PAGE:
Before the 2017 season, Major League Baseball shortened the primary disabled list from 15 to 10 days. Teams took advantage, using it more often to avoid the awkward balance between players remaining on the active roster while nursing injuries and a hesitance to miss much time.
For now, the sputtering Mets, who overhauled their medical procedures after an injury-plagued 2017, have resisted placing outfielder Yoenis Cespedes, who has a history of leg injuries, on the disabled list despite his hobbled movements on the field.
Because Cespedes had not improved since he last played, on Sunday, the Mets sent him for a magnetic resonance imaging examination before Tuesday’s 12-2 win over the Toronto Blue Jays. It revealed a mild strain of Cespedes’s right hip flexor, and he did not appear in Tuesday’s game, which was delayed at the start for nearly 90 minutes because of rain.
“He’s still functional,” General Manager Sandy Alderson said before the game. “And this is not a typical injury where running is going to lead to greater injury. But we’re going to be careful.”
The reason the Mets had been playing Cespedes of late despite the injury was because they wanted his potent bat in their slumping lineup. But they did not need him on Tuesday. With outfielder Jay Bruce back from the paternity list, the Mets produced their highest scoring output since a 14-run explosion on April 29.
The Mets capitalized on the mistakes of Jaime Garcia, the Blue Jays’ struggling starting pitcher. Noah Syndergaard, the Mets’ starter, had driven in both of his team’s runs until a five-run outburst in the fourth inning.
Amed Rosario missed a three-run home run by inches, instead settling for a go-ahead run-scoring double, one of his three hits on the night. Juan Lagares added a two-run single and Asdrubal Cabrera chipped in with a run-scoring double. It was enough to buoy Syndergaard, who has not pitched quite like himself recently but limited Toronto to two runs over five innings.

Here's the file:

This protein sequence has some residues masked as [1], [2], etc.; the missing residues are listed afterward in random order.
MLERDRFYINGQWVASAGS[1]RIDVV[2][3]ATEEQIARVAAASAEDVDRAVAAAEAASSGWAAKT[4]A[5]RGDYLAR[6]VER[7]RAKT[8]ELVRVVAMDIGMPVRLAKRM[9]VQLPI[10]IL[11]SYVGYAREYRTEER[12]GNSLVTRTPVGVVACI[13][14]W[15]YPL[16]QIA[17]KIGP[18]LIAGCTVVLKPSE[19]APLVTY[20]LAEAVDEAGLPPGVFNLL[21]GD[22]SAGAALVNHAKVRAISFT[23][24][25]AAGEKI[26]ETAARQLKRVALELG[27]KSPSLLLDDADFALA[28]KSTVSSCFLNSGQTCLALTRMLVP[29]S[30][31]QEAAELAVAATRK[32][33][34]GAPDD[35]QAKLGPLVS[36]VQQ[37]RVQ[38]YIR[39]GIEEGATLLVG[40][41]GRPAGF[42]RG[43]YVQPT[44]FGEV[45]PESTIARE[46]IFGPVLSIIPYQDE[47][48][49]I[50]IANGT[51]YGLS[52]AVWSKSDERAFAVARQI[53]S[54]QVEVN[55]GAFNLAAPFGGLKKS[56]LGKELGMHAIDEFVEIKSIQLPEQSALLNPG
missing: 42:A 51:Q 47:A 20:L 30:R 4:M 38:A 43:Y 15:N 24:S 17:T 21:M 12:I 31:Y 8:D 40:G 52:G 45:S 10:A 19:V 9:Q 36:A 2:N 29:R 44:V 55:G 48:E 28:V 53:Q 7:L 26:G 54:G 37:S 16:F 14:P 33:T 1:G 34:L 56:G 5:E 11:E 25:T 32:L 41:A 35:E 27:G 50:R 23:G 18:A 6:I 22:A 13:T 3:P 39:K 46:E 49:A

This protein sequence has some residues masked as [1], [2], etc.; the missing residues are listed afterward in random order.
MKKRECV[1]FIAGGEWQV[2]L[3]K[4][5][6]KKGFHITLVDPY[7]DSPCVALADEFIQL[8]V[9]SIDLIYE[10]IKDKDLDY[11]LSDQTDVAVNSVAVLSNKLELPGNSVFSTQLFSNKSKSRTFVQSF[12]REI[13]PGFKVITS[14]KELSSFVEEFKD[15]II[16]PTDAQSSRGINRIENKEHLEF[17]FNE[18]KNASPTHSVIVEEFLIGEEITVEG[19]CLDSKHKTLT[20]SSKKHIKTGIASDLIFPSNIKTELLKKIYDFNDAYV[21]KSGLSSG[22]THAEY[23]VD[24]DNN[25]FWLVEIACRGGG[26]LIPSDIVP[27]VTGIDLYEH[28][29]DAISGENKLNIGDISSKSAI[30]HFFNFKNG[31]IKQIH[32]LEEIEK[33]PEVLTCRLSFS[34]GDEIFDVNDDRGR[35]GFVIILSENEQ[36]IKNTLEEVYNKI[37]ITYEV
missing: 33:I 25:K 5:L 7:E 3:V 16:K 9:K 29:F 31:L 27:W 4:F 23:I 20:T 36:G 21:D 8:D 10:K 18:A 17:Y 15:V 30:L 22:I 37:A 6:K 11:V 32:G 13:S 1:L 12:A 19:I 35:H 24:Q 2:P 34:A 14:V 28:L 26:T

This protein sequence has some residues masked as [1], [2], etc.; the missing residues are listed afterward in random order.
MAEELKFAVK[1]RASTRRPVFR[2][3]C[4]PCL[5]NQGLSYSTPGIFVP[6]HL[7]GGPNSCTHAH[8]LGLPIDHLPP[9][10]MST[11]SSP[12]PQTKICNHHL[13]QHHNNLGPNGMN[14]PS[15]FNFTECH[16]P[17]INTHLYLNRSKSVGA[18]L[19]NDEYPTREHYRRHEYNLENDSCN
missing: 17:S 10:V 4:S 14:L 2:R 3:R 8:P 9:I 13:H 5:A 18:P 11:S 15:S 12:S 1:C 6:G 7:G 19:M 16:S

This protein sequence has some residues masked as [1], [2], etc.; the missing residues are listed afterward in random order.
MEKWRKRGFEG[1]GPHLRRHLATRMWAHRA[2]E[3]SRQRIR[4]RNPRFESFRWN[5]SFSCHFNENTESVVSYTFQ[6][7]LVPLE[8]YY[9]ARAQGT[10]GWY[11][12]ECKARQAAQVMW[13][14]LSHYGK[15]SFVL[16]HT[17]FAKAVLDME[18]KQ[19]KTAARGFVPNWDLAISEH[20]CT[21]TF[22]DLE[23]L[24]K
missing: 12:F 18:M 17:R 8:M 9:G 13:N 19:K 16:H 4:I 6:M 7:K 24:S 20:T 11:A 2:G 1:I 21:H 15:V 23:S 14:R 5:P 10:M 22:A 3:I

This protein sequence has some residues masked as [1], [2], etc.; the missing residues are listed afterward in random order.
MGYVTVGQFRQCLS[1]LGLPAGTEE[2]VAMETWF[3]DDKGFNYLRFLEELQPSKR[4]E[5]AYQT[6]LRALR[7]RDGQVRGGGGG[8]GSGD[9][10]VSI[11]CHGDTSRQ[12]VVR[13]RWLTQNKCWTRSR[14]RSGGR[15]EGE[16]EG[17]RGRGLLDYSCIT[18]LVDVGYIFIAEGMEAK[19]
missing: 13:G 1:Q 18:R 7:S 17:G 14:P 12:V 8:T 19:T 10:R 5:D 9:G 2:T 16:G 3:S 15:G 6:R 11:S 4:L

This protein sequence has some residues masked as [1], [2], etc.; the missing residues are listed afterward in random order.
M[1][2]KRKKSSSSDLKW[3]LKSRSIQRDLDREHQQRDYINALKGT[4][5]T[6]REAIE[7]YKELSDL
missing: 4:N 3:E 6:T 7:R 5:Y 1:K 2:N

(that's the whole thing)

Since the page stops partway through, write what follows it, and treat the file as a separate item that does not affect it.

In the eighth inning, Devin Mesoraco, the catcher the Mets acquired from Cincinnati in a trade for Matt Harvey, added a two-run home run, which was the second time he has gone deep in five games for the Mets.
But the theme of the day was a recurring one for Cespedes and the Mets: a leg injury appears, he tries to play through it, and he more often than not ends up on the disabled list later.
Alderson said the hip flexor strain was the same injury Cespedes has been dealing with since May 6, when he exited a game early and called it discomfort in his right quadriceps. The hip flexor muscle extends into the front of the leg, hence the variance in terms.
Since the initial injury, Cespedes has started four of the Mets’ six games and pinch-hit in another. Yet he moved gingerly and flexed his leg after plays in which he ran hard. Mets Manager Mickey Callaway said he would only use Cespedes as a pinch-hitter on Tuesday if the game was on the line, but that was not an issue in a blowout victory.
Had the Mets placed Cespedes on the disabled list late last week, Cespedes could have missed just six games because of three scheduled off-days and a rainout over the weekend.
Alderson said the reluctance to use the disabled list now was because the Mets wanted to get a full scope of the injury and “the degree to which it’s improving or not improving.”
He added: “So from our standpoint, particularly with the days off, we’ve been trying to take advantage of those. This will be the moment, the next couple of days, where we make a decision.”
The Mets broached the idea of a disabled list stint with Cespedes. Asked if Cespedes was open to going on it, Alderson said: “He’s prepared to be realistic about his situation.”
Players often play through nicks and bruises. The Mets third baseman Todd Frazier, for example, dealt with minor hamstring discomfort before it worsened last week and went to the disabled list soon after.
“We’re very mindful that, at some point, this can’t continue,” Alderson said. “That’s true, not just with Cespedes, but with all of our players.”